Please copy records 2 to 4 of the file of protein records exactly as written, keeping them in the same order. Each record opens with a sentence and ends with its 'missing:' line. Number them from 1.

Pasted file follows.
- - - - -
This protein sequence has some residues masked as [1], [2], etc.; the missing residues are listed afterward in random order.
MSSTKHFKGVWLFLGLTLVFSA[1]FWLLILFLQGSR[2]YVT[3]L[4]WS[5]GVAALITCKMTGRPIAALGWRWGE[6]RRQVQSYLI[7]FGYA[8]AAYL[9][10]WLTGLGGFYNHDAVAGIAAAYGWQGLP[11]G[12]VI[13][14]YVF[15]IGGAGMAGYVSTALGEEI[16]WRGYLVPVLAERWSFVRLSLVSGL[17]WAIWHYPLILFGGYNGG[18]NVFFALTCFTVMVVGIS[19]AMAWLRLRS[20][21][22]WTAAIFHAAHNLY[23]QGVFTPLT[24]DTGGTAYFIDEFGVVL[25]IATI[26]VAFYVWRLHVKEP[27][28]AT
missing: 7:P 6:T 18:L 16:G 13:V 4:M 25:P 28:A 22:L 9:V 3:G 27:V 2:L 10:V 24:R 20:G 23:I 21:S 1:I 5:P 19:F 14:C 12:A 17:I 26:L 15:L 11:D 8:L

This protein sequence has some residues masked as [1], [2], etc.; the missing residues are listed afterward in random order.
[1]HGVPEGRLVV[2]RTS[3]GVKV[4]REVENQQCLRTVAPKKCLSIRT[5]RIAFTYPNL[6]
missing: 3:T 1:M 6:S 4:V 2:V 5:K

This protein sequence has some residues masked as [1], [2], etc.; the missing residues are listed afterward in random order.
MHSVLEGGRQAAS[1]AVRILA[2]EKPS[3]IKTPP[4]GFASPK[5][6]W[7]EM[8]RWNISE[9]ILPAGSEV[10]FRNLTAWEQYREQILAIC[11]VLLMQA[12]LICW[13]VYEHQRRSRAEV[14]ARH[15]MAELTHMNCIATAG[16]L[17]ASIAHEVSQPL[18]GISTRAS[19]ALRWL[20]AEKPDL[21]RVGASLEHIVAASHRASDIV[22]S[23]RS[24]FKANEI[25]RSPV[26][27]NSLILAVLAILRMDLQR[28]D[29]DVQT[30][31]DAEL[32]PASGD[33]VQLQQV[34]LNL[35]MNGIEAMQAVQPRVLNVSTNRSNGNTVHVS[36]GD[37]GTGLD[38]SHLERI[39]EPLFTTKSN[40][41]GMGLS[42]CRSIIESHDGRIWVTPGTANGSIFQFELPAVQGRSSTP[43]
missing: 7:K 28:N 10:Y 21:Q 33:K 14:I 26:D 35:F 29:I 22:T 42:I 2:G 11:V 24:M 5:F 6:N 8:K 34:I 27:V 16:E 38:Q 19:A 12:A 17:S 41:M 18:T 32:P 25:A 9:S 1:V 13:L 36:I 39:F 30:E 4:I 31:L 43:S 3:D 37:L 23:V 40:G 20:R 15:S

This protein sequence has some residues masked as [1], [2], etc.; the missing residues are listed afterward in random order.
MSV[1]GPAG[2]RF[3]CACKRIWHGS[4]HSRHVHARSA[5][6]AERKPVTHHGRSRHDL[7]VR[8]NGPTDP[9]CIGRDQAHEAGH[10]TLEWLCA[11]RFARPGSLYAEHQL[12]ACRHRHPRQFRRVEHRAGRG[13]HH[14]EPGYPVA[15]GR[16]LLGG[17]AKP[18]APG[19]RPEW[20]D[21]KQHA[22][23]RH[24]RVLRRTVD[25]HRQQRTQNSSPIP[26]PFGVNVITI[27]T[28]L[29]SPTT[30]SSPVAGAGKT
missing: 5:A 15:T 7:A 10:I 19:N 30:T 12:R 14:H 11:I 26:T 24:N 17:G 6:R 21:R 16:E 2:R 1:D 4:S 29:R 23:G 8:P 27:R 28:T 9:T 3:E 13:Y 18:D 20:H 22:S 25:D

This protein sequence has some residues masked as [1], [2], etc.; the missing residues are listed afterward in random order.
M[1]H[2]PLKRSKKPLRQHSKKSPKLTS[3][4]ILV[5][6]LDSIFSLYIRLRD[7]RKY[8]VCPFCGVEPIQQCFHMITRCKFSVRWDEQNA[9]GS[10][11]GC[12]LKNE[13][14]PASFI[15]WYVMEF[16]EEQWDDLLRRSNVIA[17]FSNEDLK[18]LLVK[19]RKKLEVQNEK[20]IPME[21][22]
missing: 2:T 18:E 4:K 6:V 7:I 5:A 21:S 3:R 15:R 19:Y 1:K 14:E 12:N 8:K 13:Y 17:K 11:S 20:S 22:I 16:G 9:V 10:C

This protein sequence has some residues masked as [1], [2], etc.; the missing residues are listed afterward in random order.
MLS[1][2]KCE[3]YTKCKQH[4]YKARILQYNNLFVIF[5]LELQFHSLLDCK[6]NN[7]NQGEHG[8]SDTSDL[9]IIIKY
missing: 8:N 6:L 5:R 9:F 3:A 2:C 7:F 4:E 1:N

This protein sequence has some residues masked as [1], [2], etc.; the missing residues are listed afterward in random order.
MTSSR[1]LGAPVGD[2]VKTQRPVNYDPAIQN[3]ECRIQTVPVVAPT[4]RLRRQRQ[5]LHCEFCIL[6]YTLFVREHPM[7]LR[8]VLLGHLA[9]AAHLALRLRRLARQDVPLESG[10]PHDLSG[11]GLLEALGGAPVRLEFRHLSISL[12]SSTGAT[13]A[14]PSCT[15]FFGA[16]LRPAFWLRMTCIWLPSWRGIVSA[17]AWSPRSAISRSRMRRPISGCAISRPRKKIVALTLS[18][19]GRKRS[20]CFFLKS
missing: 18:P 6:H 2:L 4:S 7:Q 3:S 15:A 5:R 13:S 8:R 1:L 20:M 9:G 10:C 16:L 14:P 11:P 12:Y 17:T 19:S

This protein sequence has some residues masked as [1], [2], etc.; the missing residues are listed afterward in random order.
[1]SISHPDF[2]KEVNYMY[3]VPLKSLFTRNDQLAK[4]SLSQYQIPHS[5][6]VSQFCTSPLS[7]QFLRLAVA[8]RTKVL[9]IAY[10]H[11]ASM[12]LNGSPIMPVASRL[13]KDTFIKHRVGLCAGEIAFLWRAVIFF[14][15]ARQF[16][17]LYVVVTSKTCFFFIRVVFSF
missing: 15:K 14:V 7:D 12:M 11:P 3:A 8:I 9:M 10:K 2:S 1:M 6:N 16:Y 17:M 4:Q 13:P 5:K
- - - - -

This protein sequence has some residues masked as [1], [2], etc.; the missing residues are listed afterward in random order.
[1]HGVPEGRLVV[2]RTS[3]GVKV[4]REVENQQCLRTVAPKKCLSIRT[5]RIAFTYPNL[6]
missing: 3:T 1:M 6:S 4:V 2:V 5:K

This protein sequence has some residues masked as [1], [2], etc.; the missing residues are listed afterward in random order.
MHSVLEGGRQAAS[1]AVRILA[2]EKPS[3]IKTPP[4]GFASPK[5][6]W[7]EM[8]RWNISE[9]ILPAGSEV[10]FRNLTAWEQYREQILAIC[11]VLLMQA[12]LICW[13]VYEHQRRSRAEV[14]ARH[15]MAELTHMNCIATAG[16]L[17]ASIAHEVSQPL[18]GISTRAS[19]ALRWL[20]AEKPDL[21]RVGASLEHIVAASHRASDIV[22]S[23]RS[24]FKANEI[25]RSPV[26][27]NSLILAVLAILRMDLQR[28]D[29]DVQT[30][31]DAEL[32]PASGD[33]VQLQQV[34]LNL[35]MNGIEAMQAVQPRVLNVSTNRSNGNTVHVS[36]GD[37]GTGLD[38]SHLERI[39]EPLFTTKSN[40][41]GMGLS[42]CRSIIESHDGRIWVTPGTANGSIFQFELPAVQGRSSTP[43]
missing: 7:K 28:N 10:Y 21:Q 33:K 14:I 26:D 35:F 29:I 22:T 42:I 2:G 11:V 24:M 5:F 6:N 8:K 34:I 27:V 16:E 38:Q 19:A 12:A 17:S 41:M 18:T 32:P 25:A 9:S 1:V 13:L 36:I 39:F 30:E 4:I 31:L 43:S 3:D 37:L 23:V 40:G 20:R 15:S

This protein sequence has some residues masked as [1], [2], etc.; the missing residues are listed afterward in random order.
MSV[1]GPAG[2]RF[3]CACKRIWHGS[4]HSRHVHARSA[5][6]AERKPVTHHGRSRHDL[7]VR[8]NGPTDP[9]CIGRDQAHEAGH[10]TLEWLCA[11]RFARPGSLYAEHQL[12]ACRHRHPRQFRRVEHRAGRG[13]HH[14]EPGYPVA[15]GR[16]LLGG[17]AKP[18]APG[19]RPEW[20]D[21]KQHA[22][23]RH[24]RVLRRTVD[25]HRQQRTQNSSPIP[26]PFGVNVITI[27]T[28]L[29]SPTT[30]SSPVAGAGKT
missing: 5:A 15:T 7:A 10:I 19:N 30:T 12:R 14:H 11:I 26:T 24:N 17:G 6:R 21:R 16:E 2:R 1:D 4:S 29:R 23:G 8:P 27:R 28:T 9:T 3:E 13:Y 18:D 20:H 22:S 25:D